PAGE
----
Just as many argue that expansion of sports leagues to include more teams dilutes the quality of the product, the  creation of various metrics to assess stocks and sectors has grown exponentially. Do you really need 25 different variety of bland and tasteless pastries?

Not only do you need to choose from among the metrics, but you have to wonder about their validity and their fleeting half life.

In science, you validate first and apply second.

With change coming so rapidly, I increasingly wonder just how important reference materials and basic information really is within the context of a stock portfolio.

Instead, the buffet approach seems to be the most appealing.

Sample as much as you want, but then start to focus down on the offerings that give you the greatest satisfaction, because at some point you will have exhausted your gastric capacity.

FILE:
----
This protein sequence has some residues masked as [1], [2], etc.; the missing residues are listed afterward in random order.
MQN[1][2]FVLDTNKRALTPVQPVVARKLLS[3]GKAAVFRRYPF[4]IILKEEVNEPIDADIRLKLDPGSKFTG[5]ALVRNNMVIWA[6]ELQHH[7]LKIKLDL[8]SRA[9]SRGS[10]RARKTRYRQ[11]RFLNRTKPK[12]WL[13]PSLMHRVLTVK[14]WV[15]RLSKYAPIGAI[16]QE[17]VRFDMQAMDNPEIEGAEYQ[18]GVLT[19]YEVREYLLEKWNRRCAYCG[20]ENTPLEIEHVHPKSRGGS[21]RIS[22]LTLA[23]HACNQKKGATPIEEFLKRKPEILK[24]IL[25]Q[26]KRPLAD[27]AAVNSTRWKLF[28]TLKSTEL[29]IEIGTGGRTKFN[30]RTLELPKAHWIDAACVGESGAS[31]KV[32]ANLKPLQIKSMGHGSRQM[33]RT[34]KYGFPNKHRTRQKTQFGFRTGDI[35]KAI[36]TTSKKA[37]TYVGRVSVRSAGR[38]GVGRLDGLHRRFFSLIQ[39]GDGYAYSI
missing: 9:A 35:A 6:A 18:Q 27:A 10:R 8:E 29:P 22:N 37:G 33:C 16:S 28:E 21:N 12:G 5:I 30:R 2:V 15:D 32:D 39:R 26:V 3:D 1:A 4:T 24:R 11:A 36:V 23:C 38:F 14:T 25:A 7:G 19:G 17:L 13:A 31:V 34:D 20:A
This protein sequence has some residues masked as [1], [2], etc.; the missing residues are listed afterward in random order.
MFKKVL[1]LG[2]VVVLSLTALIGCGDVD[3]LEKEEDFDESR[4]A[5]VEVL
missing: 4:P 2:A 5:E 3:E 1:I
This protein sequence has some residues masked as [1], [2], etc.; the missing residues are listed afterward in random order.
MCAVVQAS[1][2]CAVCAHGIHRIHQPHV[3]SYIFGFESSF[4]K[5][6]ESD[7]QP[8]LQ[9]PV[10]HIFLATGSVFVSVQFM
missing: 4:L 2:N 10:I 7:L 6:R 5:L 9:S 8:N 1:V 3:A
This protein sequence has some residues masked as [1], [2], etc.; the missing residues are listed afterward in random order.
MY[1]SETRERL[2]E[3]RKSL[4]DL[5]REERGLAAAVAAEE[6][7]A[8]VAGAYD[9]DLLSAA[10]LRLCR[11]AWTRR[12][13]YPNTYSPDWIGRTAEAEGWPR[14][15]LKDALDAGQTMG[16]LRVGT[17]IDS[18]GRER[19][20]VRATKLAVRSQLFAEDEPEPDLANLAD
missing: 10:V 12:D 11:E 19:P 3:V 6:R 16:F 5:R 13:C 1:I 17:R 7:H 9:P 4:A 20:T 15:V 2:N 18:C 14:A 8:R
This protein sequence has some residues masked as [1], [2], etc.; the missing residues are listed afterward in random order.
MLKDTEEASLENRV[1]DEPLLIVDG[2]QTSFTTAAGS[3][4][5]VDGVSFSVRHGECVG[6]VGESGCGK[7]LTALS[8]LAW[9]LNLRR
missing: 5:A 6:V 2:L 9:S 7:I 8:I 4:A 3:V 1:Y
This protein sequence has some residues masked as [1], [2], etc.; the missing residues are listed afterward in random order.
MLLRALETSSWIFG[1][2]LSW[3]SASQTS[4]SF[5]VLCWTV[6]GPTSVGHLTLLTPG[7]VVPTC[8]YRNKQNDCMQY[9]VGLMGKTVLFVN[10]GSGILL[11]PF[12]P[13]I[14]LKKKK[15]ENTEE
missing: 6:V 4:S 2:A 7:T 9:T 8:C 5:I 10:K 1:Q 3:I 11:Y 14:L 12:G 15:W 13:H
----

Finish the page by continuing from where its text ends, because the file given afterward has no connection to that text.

The next time you go back to that buffet your past experience lets you bypass the offerings that look good, but whose taste doesn’t match up with the appearance.

I tried McCormick once.

Now, I skip right by. I don’t need spice. Bland and predictable is just fine

Today, I added Goldman Sachs and Freeport McMoRan, two of my favorites back onto the plate.

But that’s not to say that I wouldn’t try something new.

I just recently tried Aflac for the first time and added more to the plate today.

And then there are those times that you just grow tired of your old favorites or sometimes even wonder what you saw in them in the first place

I used to like ProShares UltraShort Silver ETF, but lately its been giving me a bad case of something. I tried scraping it off my plate and returning it, but that’s frowned upon.

“Take all you want, but eat all you take.” There’s nothing like some unknown force trying to remind you of the proper behavior required to maintain profit margins.

Throwing it out, taking a loss on the shares, despite the great past of collecting options premiums just doesn’t seem right, but even good things can go bad and you have to maintain your personal profit margins.

There must be a reference that will back me up on that.